A hospital is asking the California Supreme Court to dismiss an employment lawsuit filed by a travel nurse who has already settled with the agency that directly hired her. The court’s decision in Grande v. Eisenhower will have potential implications for the hundreds of thousands of California workers employed by staffing agencies.
There are an estimated 1.7 million traveling nurses employed in the U.S., a figure that’s grown substantially in recent years given how much more registered nurses and other health care professionals can make when they work with these agencies.
Our Orange County employment lawyers know the question here will be whether travel nurses – and others who work contract positions through agencies – will have grounds to take legal action against both the agency and the company where they worked.
According to court records, plaintiff worked for the agency at a hospital she said denied her required meal and rest breaks earned, wages for certain time frames when she worked, and overtime wages. She was a plaintiff in a class action lawsuit against the travel agency that assigned employees to hospitals throughout the state of California. The traveling nurse agency ultimately settled with the class – including this nurse. She received $162, as well as a class representative incentive bonus of $20,000. When the settlement was signed, she executed a release of all claims against the agency.
About a year later, plaintiff filed a second class action lawsuit – based on the same labor law violations – except this time, the defendant was the hospital where she worked. The hospital had not been a party to the previous lawsuit. The staffing agency intervened in the case, and insisted plaintiff could not bring a separate lawsuit against the hospital because all claims relating to this conduct had been settled with them in the previous class action.
The trial court ruled in turn limited questions as to the propriety of the lawsuit, and found that the hospital wasn’t released as a party under the previous settlement agreement nor was it in privity with the agency, and thus could not avail itself of the doctrine of res judicata (the principle that a case of action can’t be litigated more than once if it’s already been judged on its merits).
Attorneys for the hospital filed a writ of mandate and the staffing agency appealed. The California Court of Appeals in a 2-1 decision affirmed the trial court and denied the petitions of the two companies.
Now the question is before the California Supreme Court.
According to the agreement the staffing agency and hospital had, nurses were to be considered employees of the agency, not paid by the hospital. That agreement was to give the agency exclusive and total legal responsibility as the nurses’ employer – including (but not limited to) ensuring full compliance with and satisfaction of all state and federal payroll, income and unemployment tax requirements, state and federal wage requirements, workers’ compensation insurance requirements, overtime, premium pay, and benefits and all other applicable state and federal laws arising from the workers’ actual work. The agency was also responsible for screening candidates and ensuring they met the minimum standards for placement in certain positions throughout the state.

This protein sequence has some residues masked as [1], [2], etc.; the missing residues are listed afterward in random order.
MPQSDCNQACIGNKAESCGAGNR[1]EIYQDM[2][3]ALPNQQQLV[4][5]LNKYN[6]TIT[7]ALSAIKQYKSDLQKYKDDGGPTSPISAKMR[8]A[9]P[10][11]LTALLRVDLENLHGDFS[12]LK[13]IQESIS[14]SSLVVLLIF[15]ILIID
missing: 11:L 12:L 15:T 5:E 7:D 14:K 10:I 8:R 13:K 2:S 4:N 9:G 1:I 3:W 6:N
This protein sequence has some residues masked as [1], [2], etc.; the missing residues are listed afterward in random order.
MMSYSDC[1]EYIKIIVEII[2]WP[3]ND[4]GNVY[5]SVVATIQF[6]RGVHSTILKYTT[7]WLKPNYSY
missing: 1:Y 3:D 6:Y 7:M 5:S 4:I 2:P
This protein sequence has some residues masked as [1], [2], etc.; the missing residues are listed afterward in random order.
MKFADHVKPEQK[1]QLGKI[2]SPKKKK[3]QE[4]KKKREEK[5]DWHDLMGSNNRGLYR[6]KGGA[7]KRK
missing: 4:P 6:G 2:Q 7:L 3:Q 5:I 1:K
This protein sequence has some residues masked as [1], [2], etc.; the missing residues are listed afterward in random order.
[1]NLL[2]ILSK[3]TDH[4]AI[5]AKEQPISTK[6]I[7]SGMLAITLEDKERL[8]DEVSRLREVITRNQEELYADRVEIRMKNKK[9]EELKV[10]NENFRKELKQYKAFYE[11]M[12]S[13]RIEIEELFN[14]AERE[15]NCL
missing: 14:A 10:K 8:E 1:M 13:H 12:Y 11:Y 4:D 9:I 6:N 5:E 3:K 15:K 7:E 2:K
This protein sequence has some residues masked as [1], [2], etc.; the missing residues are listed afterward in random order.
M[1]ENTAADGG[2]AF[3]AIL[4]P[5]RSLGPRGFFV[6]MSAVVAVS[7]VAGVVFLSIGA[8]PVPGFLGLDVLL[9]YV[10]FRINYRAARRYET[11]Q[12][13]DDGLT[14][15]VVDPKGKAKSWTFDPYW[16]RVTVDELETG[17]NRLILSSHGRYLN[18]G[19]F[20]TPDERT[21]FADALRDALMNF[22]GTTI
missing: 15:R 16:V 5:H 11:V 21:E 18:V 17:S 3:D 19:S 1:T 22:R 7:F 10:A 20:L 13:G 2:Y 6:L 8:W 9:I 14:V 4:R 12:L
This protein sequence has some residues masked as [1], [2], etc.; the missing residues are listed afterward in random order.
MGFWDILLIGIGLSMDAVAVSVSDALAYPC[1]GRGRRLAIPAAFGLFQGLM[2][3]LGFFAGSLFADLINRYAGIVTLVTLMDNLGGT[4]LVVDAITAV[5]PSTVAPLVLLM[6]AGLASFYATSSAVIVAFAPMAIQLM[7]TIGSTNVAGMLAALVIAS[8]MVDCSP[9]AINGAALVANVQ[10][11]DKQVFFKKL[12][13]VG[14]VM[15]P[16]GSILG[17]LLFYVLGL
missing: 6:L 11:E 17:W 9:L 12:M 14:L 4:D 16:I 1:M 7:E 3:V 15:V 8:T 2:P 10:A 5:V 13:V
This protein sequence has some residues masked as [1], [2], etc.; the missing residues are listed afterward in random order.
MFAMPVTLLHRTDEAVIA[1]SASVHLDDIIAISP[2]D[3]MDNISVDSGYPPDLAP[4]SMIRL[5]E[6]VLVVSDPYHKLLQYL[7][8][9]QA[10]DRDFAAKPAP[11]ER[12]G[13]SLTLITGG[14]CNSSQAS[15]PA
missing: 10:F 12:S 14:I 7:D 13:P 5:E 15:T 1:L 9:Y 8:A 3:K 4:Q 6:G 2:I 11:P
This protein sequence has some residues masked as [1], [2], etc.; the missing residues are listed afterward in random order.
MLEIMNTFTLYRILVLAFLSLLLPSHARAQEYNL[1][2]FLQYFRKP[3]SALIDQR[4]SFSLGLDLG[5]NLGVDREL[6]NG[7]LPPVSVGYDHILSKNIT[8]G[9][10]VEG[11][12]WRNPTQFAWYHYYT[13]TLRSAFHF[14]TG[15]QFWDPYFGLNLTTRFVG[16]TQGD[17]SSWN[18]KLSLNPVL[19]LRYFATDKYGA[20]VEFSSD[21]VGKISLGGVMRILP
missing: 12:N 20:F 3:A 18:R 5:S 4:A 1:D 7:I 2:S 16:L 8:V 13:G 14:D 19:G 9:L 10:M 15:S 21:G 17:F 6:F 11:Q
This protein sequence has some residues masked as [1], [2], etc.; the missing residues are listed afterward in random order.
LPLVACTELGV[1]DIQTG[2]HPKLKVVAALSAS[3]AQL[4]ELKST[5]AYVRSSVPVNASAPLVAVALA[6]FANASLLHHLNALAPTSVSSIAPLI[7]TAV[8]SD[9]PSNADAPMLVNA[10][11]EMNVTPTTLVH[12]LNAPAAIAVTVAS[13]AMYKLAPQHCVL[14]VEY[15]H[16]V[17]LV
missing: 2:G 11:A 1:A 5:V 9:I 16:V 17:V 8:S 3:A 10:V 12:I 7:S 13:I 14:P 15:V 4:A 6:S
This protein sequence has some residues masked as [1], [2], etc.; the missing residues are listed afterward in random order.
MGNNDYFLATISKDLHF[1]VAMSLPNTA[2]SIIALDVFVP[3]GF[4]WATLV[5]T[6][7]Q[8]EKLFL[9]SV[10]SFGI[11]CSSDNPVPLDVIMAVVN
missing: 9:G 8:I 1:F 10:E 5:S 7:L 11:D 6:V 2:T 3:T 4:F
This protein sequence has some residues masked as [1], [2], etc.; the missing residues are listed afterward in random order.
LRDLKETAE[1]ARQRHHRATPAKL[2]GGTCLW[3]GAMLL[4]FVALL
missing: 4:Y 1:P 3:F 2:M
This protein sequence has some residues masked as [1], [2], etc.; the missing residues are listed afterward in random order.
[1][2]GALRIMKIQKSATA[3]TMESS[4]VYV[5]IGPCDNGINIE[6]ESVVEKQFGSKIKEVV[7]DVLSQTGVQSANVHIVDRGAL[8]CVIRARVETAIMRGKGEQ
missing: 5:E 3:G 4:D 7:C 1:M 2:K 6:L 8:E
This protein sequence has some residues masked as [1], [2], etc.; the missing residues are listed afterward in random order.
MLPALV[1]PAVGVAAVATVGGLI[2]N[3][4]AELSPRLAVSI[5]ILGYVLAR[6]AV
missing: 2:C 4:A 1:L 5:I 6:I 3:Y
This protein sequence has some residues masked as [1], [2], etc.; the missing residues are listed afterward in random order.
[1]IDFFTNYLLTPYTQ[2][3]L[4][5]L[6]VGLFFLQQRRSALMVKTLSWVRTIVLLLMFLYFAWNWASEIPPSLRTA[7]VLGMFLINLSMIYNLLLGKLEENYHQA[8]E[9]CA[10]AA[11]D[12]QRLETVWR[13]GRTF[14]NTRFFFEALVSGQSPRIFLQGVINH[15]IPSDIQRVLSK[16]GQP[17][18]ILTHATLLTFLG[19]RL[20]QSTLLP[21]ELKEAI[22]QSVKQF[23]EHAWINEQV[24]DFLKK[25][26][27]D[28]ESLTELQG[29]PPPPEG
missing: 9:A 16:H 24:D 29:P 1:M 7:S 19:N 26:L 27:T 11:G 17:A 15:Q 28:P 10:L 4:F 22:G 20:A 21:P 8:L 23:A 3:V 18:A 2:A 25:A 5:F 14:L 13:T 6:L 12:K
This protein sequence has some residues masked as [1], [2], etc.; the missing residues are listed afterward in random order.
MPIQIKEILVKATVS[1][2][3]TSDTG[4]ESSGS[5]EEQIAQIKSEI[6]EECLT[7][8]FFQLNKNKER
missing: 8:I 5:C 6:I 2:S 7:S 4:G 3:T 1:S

That might seem to settle the issue as far as worker control, but it was actually the hospital that maintained control of the nurses during the performance of their jobs. It was the hospital that assessed the nurses’ competency during orientation programs. It was the hospital that required nurses to take its own clinical skills and medication courses. It also held onto discretion about which nurses would be retained for assignments and which would be terminated. Nurses were also required to abide by all hospital procedures and policies. The hospital paid the staffing agency based on how many hours the nurse’s worked, and the staffing agency in turn paid the nurses – who were required to use the hospital’s time and attendance system.
The hourly rate the hospital paid to the agency was $70/hour for registered nurses, with an additional $20 tacked on for every hour they worked over 12 hours in a day. (The agency in turn paid the nurses less than that, though they did also receive a weekly housing and meals per diem, so long as they worked at least 48 hours in a week.)
Flashforward to the class action lawsuit settlement against the agency. That agreement indicated that class members effectively forfeit any future claims against “released parties.” The agency and the hospital insist the hospital is a “released party.” An attorney for the plaintiffs indicated potential liability in the case against the agency was well over $10 million, but because they wouldn’t have been able to pay that sum, they settled for $750,000. Plaintiff attorneys say it was never their intention to release the hospital from that agreement. The agency disagrees, saying the it agreed to settle with the intention of the hospital also being released from future liability.
So far, both courts have sided with the plaintiffs/travel nurses. The California Supreme Court will have the final say.
Contact the employment attorneys at Nassiri Law Group, practicing in Newport Beach, Riverside and Los Angeles. Call 714-937-2020.
Grand v. Eisenhower Medical Center et al, Feb. 6, 2020, California Court of Appeals, Fourth District, Division Two